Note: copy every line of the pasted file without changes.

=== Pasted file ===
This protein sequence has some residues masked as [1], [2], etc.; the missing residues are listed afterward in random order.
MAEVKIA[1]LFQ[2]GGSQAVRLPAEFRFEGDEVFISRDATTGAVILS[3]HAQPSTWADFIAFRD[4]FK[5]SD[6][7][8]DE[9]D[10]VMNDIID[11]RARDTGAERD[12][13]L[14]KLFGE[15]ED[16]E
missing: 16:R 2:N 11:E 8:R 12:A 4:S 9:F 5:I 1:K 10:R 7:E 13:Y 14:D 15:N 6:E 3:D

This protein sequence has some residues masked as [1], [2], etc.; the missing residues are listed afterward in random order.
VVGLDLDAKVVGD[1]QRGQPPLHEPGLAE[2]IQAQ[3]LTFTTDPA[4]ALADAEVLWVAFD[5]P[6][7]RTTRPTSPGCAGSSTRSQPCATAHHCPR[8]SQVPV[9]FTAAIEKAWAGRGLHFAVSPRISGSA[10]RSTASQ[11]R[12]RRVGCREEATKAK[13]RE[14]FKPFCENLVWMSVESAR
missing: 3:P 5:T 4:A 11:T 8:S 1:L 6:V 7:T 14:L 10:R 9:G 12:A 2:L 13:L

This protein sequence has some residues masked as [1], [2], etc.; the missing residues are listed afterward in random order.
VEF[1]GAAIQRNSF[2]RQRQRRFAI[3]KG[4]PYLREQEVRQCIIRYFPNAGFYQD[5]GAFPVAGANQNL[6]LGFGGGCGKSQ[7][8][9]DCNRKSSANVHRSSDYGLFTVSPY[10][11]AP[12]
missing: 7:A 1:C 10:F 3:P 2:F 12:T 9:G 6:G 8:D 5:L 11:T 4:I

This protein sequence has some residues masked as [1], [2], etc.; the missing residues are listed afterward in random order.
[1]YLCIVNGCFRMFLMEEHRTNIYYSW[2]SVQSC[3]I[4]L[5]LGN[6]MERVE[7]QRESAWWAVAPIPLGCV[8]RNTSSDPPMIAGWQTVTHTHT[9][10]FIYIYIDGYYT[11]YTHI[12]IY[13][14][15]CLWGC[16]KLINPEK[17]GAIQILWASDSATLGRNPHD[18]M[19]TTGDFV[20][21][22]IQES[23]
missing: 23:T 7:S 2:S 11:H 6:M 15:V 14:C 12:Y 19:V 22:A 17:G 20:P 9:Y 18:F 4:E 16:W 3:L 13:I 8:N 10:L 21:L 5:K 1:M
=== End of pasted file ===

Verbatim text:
This protein sequence has some residues masked as [1], [2], etc.; the missing residues are listed afterward in random order.
MAEVKIA[1]LFQ[2]GGSQAVRLPAEFRFEGDEVFISRDATTGAVILS[3]HAQPSTWADFIAFRD[4]FK[5]SD[6][7][8]DE[9]D[10]VMNDIID[11]RARDTGAERD[12][13]L[14]KLFGE[15]ED[16]E
missing: 16:R 2:N 11:E 8:R 12:A 4:S 9:F 5:I 1:K 10:R 7:E 13:Y 14:D 15:N 6:E 3:D

This protein sequence has some residues masked as [1], [2], etc.; the missing residues are listed afterward in random order.
VVGLDLDAKVVGD[1]QRGQPPLHEPGLAE[2]IQAQ[3]LTFTTDPA[4]ALADAEVLWVAFD[5]P[6][7]RTTRPTSPGCAGSSTRSQPCATAHHCPR[8]SQVPV[9]FTAAIEKAWAGRGLHFAVSPRISGSA[10]RSTASQ[11]R[12]RRVGCREEATKAK[13]RE[14]FKPFCENLVWMSVESAR
missing: 3:P 5:T 4:A 11:T 8:S 1:L 6:V 7:T 14:L 10:R 9:G 12:A 2:L 13:L

This protein sequence has some residues masked as [1], [2], etc.; the missing residues are listed afterward in random order.
VEF[1]GAAIQRNSF[2]RQRQRRFAI[3]KG[4]PYLREQEVRQCIIRYFPNAGFYQD[5]GAFPVAGANQNL[6]LGFGGGCGKSQ[7][8][9]DCNRKSSANVHRSSDYGLFTVSPY[10][11]AP[12]
missing: 7:A 1:C 10:F 3:P 2:F 12:T 9:G 6:G 8:D 5:L 11:T 4:I

This protein sequence has some residues masked as [1], [2], etc.; the missing residues are listed afterward in random order.
[1]YLCIVNGCFRMFLMEEHRTNIYYSW[2]SVQSC[3]I[4]L[5]LGN[6]MERVE[7]QRESAWWAVAPIPLGCV[8]RNTSSDPPMIAGWQTVTHTHT[9][10]FIYIYIDGYYT[11]YTHI[12]IY[13][14][15]CLWGC[16]KLINPEK[17]GAIQILWASDSATLGRNPHD[18]M[19]TTGDFV[20][21][22]IQES[23]
missing: 23:T 7:S 2:S 11:H 6:M 15:V 14:C 12:Y 19:V 22:A 17:G 20:P 9:Y 18:F 4:E 16:W 3:L 13:I 8:N 10:L 21:L 5:K 1:M